When you hear “Florida-Friendly Landscape” what do you picture? Is it a well-kept design that fits in with the rest of the neighborhood or a wild and untamed eye-sore? Do you see an abundance of flowers and wildlife or a lot of weeds and vines? Lately I’ve heard a lot of buzz from people who have the wrong impression about Florida-Friendly Landscaping™ so here I’m going to dispel the top 3 myths.
Myth 1- You must use all native plants.
While it’s true native plants play a vital role in every landscape ecosystem, a Florida-Friendly Landscape (FFL) isn’t limited to just native plants. Incorporating natives in your landscape is important, especially in areas along the water such as retention ponds, lakes, creeks, rivers and the ocean. Equally as important is avoiding prohibited and invasive plants, matching the right plant with the right growing conditions, and knowing the mature sizes and characteristics of the plants used. The “Florida-Friendly Landscaping™ Guide to Plant Selection and Landscape Design” takes the guesswork out of choosing plants. It provides plenty of options of native and non-invasive plants that are adapted to N FL, and it’s even available as an app so you can check plants on the go right from the store! Find it here.
Myth 2- They look overgrown.
Some people believe the best way to be Florida-Friendly is to let what grows grow, mow infrequently (if at all), and just let nature take care of itself. While that sounds like an environmentally responsible decision, there is more to it than that. A FFL must contain defined planting beds that are maintained to remain aesthetically pleasing as well as to monitor and control invasive and prohibited plants. Additionally, working towards a FFL isn’t a ticket to bypass your HOA or local government and do what you want. Most HOA’s and municipalities have covenants and ordinances which apply to all residents, regardless of whether they are using FFL principles or not. Allowing weeds and wildflowers to take over your yard and calling it Florida-Friendly or replacing all the plants in the yard without first consulting your HOA architectural review board could potentially result in penalties or enforcement actions.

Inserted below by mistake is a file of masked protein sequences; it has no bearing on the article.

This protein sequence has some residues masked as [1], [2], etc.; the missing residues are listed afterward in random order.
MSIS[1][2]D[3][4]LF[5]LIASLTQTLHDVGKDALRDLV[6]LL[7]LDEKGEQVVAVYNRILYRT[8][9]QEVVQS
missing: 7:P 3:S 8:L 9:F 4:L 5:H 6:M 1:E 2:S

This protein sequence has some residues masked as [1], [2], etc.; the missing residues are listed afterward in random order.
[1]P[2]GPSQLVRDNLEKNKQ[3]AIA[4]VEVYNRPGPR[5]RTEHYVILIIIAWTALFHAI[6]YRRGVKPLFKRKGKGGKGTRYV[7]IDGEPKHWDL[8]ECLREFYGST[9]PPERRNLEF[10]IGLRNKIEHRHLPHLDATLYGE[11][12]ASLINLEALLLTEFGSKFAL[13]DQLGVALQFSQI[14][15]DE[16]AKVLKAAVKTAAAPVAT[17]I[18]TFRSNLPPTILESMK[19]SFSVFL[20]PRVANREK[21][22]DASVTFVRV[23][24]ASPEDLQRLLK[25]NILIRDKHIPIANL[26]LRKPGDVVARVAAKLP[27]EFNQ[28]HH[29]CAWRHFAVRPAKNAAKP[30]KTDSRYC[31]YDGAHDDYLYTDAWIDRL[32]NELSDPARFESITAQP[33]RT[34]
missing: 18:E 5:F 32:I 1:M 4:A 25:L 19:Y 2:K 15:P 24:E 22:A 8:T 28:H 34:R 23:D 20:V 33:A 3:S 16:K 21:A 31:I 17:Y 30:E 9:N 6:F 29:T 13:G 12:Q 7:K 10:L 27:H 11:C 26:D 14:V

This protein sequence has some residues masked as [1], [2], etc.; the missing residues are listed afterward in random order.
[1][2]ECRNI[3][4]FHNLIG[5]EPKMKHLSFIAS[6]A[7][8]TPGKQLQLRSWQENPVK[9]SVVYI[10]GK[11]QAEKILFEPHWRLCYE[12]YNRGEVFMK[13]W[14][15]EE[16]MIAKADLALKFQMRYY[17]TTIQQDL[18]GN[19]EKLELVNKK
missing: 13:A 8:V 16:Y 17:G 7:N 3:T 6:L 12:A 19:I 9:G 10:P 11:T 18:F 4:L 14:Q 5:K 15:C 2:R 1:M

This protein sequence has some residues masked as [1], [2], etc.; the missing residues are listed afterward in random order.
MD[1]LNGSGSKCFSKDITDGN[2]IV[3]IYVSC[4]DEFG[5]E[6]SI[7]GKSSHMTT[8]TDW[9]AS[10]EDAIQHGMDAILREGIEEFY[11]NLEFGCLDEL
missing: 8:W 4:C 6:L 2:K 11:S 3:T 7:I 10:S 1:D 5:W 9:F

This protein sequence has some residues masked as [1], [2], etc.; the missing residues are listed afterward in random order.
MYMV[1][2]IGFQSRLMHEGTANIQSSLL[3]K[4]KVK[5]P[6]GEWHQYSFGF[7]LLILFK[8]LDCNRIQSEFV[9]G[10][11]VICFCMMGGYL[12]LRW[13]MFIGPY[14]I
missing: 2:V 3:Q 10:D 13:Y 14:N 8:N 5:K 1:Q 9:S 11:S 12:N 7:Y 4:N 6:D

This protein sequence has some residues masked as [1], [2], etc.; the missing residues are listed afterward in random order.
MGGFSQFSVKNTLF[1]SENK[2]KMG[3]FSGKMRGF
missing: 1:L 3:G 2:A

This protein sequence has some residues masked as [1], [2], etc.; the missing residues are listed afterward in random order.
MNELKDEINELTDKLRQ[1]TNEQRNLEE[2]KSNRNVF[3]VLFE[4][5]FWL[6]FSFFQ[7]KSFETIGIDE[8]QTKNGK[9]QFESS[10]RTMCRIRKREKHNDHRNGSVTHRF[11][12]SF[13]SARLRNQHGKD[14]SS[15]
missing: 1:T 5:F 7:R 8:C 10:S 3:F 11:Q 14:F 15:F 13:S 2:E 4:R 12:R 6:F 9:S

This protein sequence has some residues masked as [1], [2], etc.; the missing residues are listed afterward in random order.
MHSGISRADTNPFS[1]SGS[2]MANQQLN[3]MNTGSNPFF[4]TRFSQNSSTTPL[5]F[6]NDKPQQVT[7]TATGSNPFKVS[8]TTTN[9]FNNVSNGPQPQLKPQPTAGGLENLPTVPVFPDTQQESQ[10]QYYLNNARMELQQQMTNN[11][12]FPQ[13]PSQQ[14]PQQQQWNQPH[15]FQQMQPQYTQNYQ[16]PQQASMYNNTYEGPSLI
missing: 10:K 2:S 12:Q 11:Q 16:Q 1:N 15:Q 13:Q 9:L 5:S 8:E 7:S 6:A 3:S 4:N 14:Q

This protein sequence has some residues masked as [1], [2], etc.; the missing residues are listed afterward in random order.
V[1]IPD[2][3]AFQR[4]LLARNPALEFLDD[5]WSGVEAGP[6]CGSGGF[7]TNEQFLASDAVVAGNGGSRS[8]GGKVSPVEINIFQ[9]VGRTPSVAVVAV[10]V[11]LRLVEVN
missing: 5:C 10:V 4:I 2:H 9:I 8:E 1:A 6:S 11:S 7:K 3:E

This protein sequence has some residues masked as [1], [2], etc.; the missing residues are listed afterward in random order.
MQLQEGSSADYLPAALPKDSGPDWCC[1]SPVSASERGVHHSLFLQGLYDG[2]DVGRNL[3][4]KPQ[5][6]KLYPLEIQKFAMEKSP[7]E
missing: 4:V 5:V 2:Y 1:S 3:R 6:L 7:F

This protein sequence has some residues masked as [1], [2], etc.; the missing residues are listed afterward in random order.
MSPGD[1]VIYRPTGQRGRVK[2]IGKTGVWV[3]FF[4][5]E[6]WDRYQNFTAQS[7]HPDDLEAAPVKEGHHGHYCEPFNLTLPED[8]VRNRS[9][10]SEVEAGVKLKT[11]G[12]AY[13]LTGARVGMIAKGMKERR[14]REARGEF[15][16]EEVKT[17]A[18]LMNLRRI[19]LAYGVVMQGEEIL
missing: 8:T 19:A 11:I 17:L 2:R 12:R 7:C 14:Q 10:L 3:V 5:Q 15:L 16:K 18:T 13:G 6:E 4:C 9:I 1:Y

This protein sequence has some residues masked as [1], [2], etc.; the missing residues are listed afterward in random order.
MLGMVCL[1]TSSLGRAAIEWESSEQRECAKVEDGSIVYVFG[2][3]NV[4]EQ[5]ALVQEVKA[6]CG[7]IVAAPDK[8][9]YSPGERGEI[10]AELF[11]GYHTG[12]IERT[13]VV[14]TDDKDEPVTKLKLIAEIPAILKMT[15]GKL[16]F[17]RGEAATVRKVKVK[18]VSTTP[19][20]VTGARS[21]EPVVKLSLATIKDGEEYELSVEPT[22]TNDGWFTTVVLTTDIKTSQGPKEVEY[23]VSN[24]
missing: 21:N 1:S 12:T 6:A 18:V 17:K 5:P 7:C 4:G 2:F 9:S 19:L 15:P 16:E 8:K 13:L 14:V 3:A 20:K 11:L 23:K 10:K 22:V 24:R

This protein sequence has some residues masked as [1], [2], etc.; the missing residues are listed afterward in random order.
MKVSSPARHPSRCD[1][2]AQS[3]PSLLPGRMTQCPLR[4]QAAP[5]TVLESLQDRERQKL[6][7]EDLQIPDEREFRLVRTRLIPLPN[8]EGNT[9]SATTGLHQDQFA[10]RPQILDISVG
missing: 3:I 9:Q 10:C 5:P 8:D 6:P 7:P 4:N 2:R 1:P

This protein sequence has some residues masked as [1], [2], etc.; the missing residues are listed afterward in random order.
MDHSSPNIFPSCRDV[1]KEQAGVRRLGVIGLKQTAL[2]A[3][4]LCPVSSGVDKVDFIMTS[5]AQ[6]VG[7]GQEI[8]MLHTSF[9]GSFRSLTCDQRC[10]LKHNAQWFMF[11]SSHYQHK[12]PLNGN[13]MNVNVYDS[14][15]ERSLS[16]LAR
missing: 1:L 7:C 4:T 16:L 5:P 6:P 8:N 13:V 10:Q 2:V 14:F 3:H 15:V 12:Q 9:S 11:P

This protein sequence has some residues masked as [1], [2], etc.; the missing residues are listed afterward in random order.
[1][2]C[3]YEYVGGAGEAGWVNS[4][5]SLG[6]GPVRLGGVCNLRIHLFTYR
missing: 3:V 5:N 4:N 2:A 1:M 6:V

Myth 3- You can’t or shouldn’t use any fertilizer or pesticide.
It isn’t an all-or-nothing thing. Some circumstances may require fertilizer or pesticides to maintain good plant health. FFL principles encourage homeowners to fertilize appropriately and to identify any pests and use the least toxic method of pest control first. Some plants such as palms need fertilizer to grow optimally and without nutrient deficiencies. If a soil test indicates a nutrient deficiency in a yard, lightly applying slow-release fertilizer (NOT a weed ‘n feed product) to turfgrass during its growing season is acceptable. Handling fertilizer and pesticides responsibly are important principles.
Knowing exactly what, when, and how much to apply is crucial to avoid damaging plants, encouraging pests, and polluting the environment with excess. Spot treating vs broadcast application of pesticides is recommended. When in doubt, reach out to the Duval County Extension Office at 904-255-7450 for help with all things fertilizer and pesticide related.
Simply put, Florida-Friendly Landscapes are attractive landscapes that protect our natural resources by conserving water, reducing pollution, and creating wildlife habitat.
Achieving a FFL is something everyone is capable of whether they live in a suburban HOA, a cottage the beach, or out in the country. It’s especially easy to achieve when planning a landscape in new construction. The slightly higher cost up front will save a homeowner a lot of time and money in the long term. To learn more about the Florida-Friendly Landscaping™ Program and how you can help protect and conserve our most precious natural resources please visit the FFL Homepage or contact the Duval County Extension Office at 904-255-7450.